Professor Bettina Platt is the Chair of Translational Neuroscience at the University of Aberdeen and a member of the Alzheimer’s Research UK Grants Review Board.
What area of research does your lab focus on?
My lab focuses on nerve cell death and memory problems and we have developed a range of different techniques to study this – looking at single molecules all the way up to the whole brain. A particular focus for us is to translate findings from experimental work into people. This includes taking molecular events we have identified in our experiments and studying them in generously donated brain tissue to see what role they play in Alzheimer’s disease. We also use a sophisticated imaging technology called EEG to look at nerve cell communication in our laboratory experiments, as this technology is also used to study learning and memory processing in people.
Tell us about your career path to become a dementia researcher
I have always been fascinated by the potential of the brain to learn and adapt throughout life as well as the other side of the coin – nerve cell death and dementia. My PhD project looked into how some metals can damage nerve cells and affect brain function. I continued to work on the brain, studying a structure called the hippocampus which is responsible for learning and memory, as well as another part of the brain involved in vision. Over the last 10 years, the focus of my research has been on Alzheimer’s disease and other dementias looking at how we can improve our understanding of the earliest, disease-specific changes, and how we can prevent and/or treat these diseases.
You’re Coordinator of the Alzheimer’s Research UK Scotland Research Network. Why is collaboration so important in science?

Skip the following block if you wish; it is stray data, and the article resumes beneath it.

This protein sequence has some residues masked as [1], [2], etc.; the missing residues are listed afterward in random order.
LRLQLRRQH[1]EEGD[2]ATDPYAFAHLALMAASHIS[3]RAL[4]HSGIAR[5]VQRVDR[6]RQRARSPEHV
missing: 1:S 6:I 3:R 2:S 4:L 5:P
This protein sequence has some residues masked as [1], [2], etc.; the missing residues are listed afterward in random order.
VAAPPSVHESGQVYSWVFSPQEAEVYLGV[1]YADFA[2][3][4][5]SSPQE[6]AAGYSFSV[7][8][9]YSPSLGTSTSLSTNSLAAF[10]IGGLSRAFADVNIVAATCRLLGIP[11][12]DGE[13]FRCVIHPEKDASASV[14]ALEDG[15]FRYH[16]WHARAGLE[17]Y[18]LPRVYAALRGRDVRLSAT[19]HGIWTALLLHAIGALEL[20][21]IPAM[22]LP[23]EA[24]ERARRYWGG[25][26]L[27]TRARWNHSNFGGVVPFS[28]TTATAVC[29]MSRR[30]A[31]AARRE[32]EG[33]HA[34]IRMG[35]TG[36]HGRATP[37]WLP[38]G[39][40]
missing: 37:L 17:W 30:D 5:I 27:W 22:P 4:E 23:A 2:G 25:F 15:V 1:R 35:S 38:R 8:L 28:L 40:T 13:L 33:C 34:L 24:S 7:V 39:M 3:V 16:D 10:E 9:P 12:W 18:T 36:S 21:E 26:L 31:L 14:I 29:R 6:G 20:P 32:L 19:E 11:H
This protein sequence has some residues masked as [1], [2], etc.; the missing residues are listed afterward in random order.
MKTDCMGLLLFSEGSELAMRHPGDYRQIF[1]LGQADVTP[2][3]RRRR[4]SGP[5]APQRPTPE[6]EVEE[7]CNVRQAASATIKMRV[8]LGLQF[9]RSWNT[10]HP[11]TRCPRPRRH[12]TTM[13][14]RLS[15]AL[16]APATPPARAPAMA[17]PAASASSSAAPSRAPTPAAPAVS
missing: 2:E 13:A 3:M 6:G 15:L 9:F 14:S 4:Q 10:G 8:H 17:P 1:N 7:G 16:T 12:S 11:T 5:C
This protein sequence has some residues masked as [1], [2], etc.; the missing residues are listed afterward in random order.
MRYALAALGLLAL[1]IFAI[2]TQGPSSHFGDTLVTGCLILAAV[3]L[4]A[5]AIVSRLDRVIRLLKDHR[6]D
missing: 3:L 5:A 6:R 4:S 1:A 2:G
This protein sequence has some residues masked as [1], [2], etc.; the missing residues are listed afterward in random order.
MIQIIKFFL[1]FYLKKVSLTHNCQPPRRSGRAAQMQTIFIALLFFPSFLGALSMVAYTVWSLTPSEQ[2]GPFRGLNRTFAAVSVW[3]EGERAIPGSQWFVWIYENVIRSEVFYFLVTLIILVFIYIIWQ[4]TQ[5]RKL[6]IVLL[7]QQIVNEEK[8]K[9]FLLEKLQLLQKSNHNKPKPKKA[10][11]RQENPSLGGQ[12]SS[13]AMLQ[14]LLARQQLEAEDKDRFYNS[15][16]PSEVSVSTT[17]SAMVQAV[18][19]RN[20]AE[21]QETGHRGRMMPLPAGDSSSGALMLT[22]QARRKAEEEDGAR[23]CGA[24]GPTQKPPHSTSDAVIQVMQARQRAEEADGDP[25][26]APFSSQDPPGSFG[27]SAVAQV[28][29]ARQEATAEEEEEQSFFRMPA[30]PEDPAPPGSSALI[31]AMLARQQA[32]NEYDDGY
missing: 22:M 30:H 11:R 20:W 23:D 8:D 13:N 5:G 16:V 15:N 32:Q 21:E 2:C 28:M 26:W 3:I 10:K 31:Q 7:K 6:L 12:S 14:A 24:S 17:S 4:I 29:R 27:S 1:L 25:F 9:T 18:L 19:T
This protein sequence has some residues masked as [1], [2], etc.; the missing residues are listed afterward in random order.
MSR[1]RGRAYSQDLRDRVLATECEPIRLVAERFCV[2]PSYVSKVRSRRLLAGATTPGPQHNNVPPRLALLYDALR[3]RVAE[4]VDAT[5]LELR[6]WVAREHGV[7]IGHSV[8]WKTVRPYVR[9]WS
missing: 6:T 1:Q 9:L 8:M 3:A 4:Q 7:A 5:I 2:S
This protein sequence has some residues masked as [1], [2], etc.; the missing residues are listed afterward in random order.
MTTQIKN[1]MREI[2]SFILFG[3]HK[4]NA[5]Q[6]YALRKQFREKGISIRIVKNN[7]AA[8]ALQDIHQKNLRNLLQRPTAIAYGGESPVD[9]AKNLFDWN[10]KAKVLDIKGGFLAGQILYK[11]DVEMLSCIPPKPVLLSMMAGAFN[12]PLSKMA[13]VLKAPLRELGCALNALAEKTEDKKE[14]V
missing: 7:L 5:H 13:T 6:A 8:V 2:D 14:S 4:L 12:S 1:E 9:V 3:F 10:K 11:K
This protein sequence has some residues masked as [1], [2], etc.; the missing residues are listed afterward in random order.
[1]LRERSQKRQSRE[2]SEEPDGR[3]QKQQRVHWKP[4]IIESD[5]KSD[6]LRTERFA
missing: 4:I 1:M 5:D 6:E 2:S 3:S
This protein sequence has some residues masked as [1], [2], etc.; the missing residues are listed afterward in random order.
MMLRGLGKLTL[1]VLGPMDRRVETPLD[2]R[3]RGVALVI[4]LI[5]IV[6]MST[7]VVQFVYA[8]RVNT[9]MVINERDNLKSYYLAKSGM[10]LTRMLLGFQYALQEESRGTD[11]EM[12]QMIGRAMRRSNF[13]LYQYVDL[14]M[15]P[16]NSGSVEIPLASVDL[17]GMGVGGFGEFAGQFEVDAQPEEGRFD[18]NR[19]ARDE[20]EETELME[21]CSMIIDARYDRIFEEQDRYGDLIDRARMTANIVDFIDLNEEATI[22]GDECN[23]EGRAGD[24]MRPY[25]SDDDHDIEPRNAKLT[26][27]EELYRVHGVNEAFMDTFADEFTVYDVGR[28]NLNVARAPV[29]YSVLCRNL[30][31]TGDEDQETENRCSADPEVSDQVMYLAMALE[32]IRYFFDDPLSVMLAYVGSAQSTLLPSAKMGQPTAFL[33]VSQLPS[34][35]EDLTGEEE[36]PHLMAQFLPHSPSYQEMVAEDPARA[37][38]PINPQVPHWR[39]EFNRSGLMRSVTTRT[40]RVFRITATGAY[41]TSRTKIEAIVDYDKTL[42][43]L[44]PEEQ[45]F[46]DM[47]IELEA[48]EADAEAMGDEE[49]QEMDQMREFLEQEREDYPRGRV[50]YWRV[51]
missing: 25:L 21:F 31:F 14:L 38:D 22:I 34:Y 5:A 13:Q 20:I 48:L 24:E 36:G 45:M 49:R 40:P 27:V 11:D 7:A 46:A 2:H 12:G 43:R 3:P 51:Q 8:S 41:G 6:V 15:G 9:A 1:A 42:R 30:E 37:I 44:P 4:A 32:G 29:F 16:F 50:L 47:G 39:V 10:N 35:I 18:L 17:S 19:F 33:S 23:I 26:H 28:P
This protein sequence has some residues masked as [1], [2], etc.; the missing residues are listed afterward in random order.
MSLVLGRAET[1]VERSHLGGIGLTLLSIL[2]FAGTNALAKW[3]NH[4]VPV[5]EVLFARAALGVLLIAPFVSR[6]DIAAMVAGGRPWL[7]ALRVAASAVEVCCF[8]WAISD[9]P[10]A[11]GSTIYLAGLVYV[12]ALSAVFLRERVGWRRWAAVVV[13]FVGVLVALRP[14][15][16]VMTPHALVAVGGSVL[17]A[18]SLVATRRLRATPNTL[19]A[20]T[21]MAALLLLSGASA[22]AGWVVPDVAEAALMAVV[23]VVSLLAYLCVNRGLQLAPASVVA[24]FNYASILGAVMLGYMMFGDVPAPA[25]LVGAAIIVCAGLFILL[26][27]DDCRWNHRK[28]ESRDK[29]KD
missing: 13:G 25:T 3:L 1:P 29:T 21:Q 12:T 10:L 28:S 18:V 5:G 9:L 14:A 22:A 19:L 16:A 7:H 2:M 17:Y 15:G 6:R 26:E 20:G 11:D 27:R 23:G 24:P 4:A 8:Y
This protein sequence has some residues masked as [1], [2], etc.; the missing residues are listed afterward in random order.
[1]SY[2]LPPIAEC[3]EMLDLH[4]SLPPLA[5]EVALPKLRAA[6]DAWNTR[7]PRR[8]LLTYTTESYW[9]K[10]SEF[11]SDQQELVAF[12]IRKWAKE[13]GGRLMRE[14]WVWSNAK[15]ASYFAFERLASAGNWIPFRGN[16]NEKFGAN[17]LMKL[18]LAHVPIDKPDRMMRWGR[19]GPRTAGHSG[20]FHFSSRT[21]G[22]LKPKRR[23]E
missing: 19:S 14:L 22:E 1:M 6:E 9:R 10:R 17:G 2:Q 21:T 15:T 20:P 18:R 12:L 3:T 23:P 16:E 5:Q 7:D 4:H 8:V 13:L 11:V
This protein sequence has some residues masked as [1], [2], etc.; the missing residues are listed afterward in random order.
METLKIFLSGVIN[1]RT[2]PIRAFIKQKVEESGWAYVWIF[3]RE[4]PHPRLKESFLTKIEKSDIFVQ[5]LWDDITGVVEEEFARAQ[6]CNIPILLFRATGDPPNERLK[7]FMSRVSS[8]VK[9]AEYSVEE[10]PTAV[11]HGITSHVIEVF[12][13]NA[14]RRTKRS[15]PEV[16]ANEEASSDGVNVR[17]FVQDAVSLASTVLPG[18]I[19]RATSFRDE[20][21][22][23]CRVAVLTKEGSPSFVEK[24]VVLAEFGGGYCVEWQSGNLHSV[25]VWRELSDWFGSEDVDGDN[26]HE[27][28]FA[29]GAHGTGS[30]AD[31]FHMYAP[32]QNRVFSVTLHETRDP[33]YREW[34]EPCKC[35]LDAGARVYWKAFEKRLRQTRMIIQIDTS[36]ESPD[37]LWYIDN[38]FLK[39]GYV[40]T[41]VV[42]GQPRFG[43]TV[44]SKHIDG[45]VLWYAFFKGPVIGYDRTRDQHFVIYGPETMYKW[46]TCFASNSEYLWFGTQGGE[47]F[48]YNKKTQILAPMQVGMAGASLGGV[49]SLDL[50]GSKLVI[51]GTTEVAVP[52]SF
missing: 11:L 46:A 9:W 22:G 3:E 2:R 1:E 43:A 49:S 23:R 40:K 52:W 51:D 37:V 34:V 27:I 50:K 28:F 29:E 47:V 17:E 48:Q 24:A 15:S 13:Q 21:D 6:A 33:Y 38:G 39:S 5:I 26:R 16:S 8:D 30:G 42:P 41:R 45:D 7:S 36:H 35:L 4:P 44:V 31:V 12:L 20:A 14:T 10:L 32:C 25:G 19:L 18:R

The exchange of ideas and critical discussion of data has always played a big part in moving research forward. However, the scientific community has now realised how essential collaborative projects really are. Because of the highly specialised nature of new technologies and the high cost of research, working together is a vital way to produce complementary results more quickly. This is particularly important for Scotland, as excellent research facilities are distributed at the different universities.
Sum up in one sentence why dementia research is so important
Dementia is the most challenging and unmet health issue for our society, and concerns everybody either directly or indirectly.
Have you always wanted to be a scientist?
Yes, though I was also tempted to become an equine vet.
What’s the best thing about being a scientist?
Designing experiments, and analysing and interpreting data to unravel the mysteries of the brain and its disorders.
What do you do in your free time?
Music (I sing in a local choir) and sports. We have nine horses, and I love to spend my spare time on horseback exploring the Scottish countryside with my family.
What one thing couldn’t you live without?
My two- and four-legged family.